FSG vision for the future of aviation in China FSG vision for the future of aviation in China

A glimpse into Fokker Services Group's vision for the future of aviation in China

November 23, 2023

One of our rising stars at Fokker Services Group (FSG), Noud Schoffelmeer (Sales Engineer with a degree in Aviation Engineering) had the opportunity to visit China recently and explore growth opportunities there. In this interview, Noud reveals the 3 key strategies FSG should adopt to grab a slice of the pie in China, and the one thing you should never do if you want to thrive in the Chinese market.

The Chinese aviation industry is bouncing back from a recession due to Covid, which saw the complete country going into a months-long lockdown. In December 2022, the country lifted their last mobility restrictions, and in January 2023, it opened again for international tourism, in a much-awaited move that could significantly bolster worldwide growth in aviation, as China remains the world’s second-largest economy and home to approximately one third of the global population.

According to a survey from IATA [1], China’s total air passenger traffic sits at 80% of what it was in pre-pandemic levels. Regardless, China is still looking to become the largest aircraft-operating country worldwide by 2030. Even with a more sluggish economic recovery compared to its historical two-digit growth numbers, the magnitude of the Chinese economy is such that virtually no operator would reject setting foot in this attractive region. By way of illustration, any mid-size regional low-cost operator in China boasts about 100 aircraft, as the population they need to carry is huge by western standards.

However, not everyone is well prepared to take up the challenge, and FSG is uniquely positioned to reap the benefits of this expanding market, thanks to various factors such as its strategic international location (Seletar Airport in Singapore in the Asia Pacific region), breadth of aviation skills due to its century-long existence, and strong alliances with most OEMs (original equipment manufacturers), that allow FSG to implement best-in-class solutions, ensuring cost efficiency while meeting the most stringent standards of safety.

In a conversation with Noud Schoffelmeer, we delved deeper into the mid and long-term needs of the Chinese aviation market and FSG’s strengths to underpin the demands.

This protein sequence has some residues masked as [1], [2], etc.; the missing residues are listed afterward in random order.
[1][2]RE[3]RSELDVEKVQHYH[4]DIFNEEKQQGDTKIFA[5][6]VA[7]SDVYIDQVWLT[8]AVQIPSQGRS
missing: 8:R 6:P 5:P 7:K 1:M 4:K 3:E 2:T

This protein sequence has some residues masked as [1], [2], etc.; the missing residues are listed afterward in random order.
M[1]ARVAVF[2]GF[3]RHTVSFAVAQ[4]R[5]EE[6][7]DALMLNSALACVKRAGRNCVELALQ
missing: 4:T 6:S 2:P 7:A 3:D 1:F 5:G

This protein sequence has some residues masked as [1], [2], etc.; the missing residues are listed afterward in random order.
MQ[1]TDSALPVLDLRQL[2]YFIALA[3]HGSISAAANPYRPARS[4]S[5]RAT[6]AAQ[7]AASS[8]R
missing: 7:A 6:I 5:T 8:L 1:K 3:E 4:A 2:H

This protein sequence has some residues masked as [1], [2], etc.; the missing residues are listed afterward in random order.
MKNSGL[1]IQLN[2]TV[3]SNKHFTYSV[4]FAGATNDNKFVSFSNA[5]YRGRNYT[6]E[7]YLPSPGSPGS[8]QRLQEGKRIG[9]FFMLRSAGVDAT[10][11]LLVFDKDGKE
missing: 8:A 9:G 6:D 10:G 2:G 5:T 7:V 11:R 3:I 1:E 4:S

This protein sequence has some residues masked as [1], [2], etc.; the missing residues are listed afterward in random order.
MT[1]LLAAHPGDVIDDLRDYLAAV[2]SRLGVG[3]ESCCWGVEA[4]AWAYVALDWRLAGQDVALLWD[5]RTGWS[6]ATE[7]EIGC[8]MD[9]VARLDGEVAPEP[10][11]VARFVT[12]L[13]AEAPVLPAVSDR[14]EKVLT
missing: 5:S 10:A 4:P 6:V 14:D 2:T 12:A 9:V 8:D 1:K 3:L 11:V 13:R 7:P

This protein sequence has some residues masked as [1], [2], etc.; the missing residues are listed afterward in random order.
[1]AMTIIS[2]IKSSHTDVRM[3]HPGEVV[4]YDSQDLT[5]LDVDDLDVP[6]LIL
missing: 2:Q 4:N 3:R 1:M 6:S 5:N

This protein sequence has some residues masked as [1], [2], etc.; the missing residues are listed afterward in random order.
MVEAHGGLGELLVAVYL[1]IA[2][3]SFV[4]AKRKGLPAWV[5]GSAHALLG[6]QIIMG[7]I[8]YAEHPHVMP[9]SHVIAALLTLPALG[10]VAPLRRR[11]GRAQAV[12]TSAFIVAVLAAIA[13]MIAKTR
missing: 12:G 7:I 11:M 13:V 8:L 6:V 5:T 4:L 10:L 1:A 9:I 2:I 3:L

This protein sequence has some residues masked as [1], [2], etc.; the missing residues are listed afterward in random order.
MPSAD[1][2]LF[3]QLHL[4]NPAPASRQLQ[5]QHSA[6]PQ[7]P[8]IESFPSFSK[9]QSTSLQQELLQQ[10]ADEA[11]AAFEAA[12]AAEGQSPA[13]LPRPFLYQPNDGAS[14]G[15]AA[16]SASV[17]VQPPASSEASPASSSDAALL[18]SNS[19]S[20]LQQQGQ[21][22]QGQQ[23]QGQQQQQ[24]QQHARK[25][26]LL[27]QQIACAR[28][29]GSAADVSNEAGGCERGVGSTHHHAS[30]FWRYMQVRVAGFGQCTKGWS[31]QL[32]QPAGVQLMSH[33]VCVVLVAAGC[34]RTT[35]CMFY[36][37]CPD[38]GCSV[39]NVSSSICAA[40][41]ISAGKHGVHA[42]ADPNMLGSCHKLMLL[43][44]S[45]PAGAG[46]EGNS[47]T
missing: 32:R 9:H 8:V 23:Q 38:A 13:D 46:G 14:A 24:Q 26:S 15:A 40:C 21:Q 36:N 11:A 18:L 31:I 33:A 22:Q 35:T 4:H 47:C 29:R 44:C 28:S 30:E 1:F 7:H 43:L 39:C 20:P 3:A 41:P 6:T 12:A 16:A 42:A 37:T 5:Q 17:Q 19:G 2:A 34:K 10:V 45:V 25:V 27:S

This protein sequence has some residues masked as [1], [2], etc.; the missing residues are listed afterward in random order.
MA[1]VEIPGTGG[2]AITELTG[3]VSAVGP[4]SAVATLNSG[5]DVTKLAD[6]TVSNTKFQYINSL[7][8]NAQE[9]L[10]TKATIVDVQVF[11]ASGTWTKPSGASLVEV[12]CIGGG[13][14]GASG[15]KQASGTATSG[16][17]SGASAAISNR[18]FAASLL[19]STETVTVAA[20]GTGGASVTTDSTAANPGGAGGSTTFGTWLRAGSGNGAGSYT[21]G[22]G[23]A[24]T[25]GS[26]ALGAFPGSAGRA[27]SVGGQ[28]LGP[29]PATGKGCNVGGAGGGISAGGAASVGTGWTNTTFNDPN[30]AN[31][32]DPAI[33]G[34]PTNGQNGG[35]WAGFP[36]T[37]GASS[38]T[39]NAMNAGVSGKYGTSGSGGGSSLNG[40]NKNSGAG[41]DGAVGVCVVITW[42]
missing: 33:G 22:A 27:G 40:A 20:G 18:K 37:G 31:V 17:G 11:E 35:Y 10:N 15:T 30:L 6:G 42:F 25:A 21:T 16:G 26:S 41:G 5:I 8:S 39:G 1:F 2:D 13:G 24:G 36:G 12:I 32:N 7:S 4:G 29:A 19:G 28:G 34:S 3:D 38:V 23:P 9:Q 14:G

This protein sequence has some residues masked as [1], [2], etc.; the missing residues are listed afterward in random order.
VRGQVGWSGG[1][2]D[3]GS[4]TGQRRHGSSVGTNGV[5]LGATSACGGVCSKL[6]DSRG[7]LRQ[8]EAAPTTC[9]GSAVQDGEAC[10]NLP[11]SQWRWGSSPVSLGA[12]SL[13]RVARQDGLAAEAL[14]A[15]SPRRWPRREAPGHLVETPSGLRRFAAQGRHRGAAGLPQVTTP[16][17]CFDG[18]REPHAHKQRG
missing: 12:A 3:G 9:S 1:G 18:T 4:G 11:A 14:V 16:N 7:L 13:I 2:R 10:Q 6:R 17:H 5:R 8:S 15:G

Noud, could you elaborate on the advantages FSG possesses in delivering engineering solutions to the Chinese market?

Several of our engineering solutions are readily available for the Chinese market with higher cost-effectiveness than OEM solutions, while others can be swiftly certified by local authorities. Timing is essential, as Chinese operators are looking for more competitive pricing during this time of economic recovery, and these opportunities are ripe for taking before the market reaches a fully mature state.

If you were to list 3 key growth strategies for FSG within the Chinese market to tackle the opportunities in the next decade, what these 3 would be?

Firstly, I’d say that there’s a lot of room for growing our modifications portfolio, such as LPV, SBAS, and ADS-B Out. These are new technology that airlines will have to adapt to, as mandated by the aviation authority of the country (for instance, all aircraft flying into and over India now have to comply with SBAS as mandated by the authority and all these changes will gradually reach every corner of the planet). We’re talking about more than 8000 single aircraft by 2040 [i] in China only, so translating this into the profit we can make with our modifications portfolio renders very promising numbers for us. We’re uniquely positioned to offer these modifications at a very competitive price compared to the OEMs product offering.

Secondly, seize our capabilities as part of the global FSG network, which boasts a very sophisticated skillset, plus the fact that we offer best-in-class practices imbued in years of experience as OEM ourselves and close collaboration with IAMA (Independence Aircraft Modifier Alliance, which endorses FSG’s modification projects).

And thirdly, I’d say we need to become very familiar with the Chinese market, travel there on a regular basis to really understand their needs, and be able to translate them into winning value propositions.

What advice would you give to your fellow colleagues trying to do business with Chinese counterparts? What to steer away from?

I think the result of our visit was super successful in understanding the needs of various operators and start expanding our branding in the region. I would recommend that you don’t waste the chance to build personal links with them and take the time to nurture these relationships. The Chinese people are very professional but also very spiritual and for them, getting to know you, sharing a dinner together, having a conversation that reveals something about your personality beyond work talk is very important, also as important as the business conversation. I think that’s a very nice cultural feature and certainly recommend everyone to build some time in their agendas to create these connections!

[1] IATA. Air Passenger Outlook. 25/05/2023. Available on: https://www.iata.org/en/iata-repository/publications/economic-reports/air-passenger-outlook-china-reopening/

[i] Bloomberg. 27/10/22. Available on: https://www.bloomberg.com/news/articles/2022-10-27/boeing-expects-china-fleet-to-double-in-size-in-two-decades#xj4y7vzkg

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Noud Schoffelmeer, Sales Engineer at Fokker Services Group